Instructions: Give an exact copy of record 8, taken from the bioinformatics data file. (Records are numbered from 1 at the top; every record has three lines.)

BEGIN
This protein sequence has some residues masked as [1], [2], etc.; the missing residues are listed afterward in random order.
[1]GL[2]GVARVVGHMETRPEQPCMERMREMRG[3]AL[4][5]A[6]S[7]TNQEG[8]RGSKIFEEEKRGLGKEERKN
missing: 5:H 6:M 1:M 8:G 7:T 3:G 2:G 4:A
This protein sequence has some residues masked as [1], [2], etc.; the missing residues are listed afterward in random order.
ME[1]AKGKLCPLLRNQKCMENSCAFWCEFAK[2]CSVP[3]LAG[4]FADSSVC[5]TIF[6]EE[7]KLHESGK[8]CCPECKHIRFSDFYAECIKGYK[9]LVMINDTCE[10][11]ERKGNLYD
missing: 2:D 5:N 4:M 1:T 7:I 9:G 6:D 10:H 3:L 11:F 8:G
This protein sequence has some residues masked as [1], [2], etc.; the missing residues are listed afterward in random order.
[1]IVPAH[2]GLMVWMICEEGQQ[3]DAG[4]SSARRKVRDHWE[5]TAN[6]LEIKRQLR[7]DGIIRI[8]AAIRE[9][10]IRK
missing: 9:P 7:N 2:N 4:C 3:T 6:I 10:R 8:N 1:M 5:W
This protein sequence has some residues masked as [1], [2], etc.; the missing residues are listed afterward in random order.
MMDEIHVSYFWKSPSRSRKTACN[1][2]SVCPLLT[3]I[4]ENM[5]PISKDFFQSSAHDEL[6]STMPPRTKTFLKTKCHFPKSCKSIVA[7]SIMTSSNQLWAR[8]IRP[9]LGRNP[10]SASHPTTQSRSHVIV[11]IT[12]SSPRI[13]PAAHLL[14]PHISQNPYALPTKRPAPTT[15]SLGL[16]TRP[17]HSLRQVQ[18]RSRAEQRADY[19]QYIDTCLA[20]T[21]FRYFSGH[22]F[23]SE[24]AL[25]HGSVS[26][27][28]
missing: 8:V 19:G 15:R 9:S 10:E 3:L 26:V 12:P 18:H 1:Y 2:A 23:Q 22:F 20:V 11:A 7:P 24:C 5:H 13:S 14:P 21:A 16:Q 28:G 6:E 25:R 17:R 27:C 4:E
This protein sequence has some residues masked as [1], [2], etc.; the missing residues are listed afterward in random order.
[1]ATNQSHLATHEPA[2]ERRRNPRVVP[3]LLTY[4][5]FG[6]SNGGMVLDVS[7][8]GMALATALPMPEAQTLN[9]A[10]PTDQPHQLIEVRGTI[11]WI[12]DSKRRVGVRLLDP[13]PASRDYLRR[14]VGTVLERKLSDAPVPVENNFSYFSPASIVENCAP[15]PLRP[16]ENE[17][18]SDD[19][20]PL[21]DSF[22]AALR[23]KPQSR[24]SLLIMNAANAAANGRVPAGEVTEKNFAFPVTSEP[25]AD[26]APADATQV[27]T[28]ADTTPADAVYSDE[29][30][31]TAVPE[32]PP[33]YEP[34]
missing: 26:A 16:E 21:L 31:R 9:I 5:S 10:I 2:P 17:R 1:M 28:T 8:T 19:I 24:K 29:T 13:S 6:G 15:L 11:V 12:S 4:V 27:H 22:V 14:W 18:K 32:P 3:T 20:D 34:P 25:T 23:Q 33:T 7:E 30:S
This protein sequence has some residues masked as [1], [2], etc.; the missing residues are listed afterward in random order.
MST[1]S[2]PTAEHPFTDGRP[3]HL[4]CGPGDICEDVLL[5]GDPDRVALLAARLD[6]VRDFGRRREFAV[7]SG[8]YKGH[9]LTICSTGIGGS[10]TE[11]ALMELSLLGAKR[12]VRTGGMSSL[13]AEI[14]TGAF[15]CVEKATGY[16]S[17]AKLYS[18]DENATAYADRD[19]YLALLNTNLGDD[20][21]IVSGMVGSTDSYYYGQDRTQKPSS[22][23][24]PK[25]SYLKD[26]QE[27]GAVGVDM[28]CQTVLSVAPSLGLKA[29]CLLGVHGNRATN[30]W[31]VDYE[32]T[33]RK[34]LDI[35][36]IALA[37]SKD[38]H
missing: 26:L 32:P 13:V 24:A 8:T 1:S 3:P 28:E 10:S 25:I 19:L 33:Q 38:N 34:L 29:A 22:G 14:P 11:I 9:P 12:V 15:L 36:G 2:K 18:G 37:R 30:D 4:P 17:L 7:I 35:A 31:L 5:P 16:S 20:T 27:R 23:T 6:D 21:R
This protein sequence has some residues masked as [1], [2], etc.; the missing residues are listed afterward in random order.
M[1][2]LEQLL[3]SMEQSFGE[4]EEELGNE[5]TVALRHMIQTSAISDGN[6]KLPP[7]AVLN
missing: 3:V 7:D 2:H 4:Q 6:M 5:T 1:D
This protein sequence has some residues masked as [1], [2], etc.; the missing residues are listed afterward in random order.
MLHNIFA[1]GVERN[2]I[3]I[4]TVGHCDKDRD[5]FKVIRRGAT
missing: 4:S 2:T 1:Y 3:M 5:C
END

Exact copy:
This protein sequence has some residues masked as [1], [2], etc.; the missing residues are listed afterward in random order.
MLHNIFA[1]GVERN[2]I[3]I[4]TVGHCDKDRD[5]FKVIRRGAT
missing: 4:S 2:T 1:Y 3:M 5:C